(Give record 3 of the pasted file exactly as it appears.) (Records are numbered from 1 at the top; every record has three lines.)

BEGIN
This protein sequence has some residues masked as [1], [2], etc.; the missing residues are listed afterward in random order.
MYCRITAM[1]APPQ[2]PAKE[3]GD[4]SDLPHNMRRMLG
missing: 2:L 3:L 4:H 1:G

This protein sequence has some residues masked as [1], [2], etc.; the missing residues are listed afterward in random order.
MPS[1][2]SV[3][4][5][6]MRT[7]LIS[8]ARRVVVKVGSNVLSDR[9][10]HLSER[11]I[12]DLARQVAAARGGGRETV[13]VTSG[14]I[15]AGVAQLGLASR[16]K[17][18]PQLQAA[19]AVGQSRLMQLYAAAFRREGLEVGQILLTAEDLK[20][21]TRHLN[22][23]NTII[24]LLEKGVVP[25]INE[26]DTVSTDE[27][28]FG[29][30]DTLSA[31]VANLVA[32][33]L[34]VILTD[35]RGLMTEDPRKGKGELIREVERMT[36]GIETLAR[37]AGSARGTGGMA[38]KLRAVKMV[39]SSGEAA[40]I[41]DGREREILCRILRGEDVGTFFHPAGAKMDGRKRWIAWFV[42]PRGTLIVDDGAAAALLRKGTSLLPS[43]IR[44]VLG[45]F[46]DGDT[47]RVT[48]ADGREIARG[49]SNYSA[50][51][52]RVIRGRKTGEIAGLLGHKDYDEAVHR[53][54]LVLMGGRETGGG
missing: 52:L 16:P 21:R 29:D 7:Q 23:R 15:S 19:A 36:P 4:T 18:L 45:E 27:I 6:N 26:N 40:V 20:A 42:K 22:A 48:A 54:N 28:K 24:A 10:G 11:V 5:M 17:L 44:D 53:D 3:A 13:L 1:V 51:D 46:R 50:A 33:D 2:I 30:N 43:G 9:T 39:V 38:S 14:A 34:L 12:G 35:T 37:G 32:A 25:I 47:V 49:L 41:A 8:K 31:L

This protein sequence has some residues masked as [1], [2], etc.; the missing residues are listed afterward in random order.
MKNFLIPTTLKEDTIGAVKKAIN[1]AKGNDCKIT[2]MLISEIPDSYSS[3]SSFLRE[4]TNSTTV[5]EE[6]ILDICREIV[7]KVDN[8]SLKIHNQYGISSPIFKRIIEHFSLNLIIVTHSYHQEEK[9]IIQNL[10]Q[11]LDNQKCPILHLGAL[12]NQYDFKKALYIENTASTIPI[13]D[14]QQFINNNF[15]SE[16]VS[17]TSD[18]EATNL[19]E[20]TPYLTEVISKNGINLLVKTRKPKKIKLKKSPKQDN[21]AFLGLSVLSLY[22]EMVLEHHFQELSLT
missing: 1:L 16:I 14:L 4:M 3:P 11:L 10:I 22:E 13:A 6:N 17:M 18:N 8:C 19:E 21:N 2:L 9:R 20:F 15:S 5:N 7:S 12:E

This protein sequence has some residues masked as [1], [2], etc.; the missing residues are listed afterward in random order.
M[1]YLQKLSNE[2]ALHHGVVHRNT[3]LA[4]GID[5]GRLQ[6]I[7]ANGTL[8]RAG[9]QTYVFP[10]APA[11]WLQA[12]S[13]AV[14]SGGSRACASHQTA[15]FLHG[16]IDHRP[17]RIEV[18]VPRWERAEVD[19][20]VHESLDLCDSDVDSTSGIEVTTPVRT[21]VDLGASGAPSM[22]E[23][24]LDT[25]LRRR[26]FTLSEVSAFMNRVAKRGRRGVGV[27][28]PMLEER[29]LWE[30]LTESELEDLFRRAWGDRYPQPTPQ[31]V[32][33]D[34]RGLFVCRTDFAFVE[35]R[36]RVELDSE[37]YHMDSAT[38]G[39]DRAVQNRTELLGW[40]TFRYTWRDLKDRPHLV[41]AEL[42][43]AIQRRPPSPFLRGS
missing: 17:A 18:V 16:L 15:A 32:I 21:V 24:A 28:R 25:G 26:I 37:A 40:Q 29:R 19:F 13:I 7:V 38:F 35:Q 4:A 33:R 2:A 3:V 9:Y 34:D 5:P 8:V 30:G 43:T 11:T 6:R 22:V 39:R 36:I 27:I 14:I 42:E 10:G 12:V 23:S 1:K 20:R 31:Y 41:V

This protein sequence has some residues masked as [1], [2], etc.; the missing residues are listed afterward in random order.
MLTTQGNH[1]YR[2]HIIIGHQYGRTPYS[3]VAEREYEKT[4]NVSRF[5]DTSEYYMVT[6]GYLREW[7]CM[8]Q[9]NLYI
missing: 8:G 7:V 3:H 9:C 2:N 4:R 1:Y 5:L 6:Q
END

This protein sequence has some residues masked as [1], [2], etc.; the missing residues are listed afterward in random order.
MKNFLIPTTLKEDTIGAVKKAIN[1]AKGNDCKIT[2]MLISEIPDSYSS[3]SSFLRE[4]TNSTTV[5]EE[6]ILDICREIV[7]KVDN[8]SLKIHNQYGISSPIFKRIIEHFSLNLIIVTHSYHQEEK[9]IIQNL[10]Q[11]LDNQKCPILHLGAL[12]NQYDFKKALYIENTASTIPI[13]D[14]QQFINNNF[15]SE[16]VS[17]TSD[18]EATNL[19]E[20]TPYLTEVISKNGINLLVKTRKPKKIKLKKSPKQDN[21]AFLGLSVLSLY[22]EMVLEHHFQELSLT
missing: 1:L 16:I 14:L 4:M 3:P 11:L 10:I 22:E 13:A 6:N 17:M 18:N 8:C 19:E 21:N 2:L 9:R 20:F 15:S 5:N 7:S 12:E